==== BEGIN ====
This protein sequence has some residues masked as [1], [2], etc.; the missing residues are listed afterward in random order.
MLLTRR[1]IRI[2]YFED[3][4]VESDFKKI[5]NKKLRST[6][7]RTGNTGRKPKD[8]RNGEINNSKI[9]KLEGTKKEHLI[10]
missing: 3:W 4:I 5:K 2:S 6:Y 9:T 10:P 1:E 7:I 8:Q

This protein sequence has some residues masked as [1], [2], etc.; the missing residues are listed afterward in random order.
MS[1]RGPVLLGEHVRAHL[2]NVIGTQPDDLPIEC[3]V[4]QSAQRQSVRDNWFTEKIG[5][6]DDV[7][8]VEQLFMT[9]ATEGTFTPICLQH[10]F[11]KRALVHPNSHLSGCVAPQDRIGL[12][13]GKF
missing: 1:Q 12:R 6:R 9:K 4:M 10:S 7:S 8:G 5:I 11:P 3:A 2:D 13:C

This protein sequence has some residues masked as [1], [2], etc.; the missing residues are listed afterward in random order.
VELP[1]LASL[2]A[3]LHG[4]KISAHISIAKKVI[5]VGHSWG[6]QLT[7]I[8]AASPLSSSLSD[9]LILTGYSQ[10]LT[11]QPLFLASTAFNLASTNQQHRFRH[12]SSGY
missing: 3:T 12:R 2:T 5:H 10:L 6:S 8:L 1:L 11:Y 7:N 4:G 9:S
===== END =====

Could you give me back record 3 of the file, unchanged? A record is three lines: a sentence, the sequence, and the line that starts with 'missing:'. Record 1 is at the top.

This protein sequence has some residues masked as [1], [2], etc.; the missing residues are listed afterward in random order.
VELP[1]LASL[2]A[3]LHG[4]KISAHISIAKKVI[5]VGHSWG[6]QLT[7]I[8]AASPLSSSLSD[9]LILTGYSQ[10]LT[11]QPLFLASTAFNLASTNQQHRFRH[12]SSGY
missing: 3:T 12:R 2:T 5:H 10:L 6:S 8:L 1:L 11:Y 7:N 4:G 9:S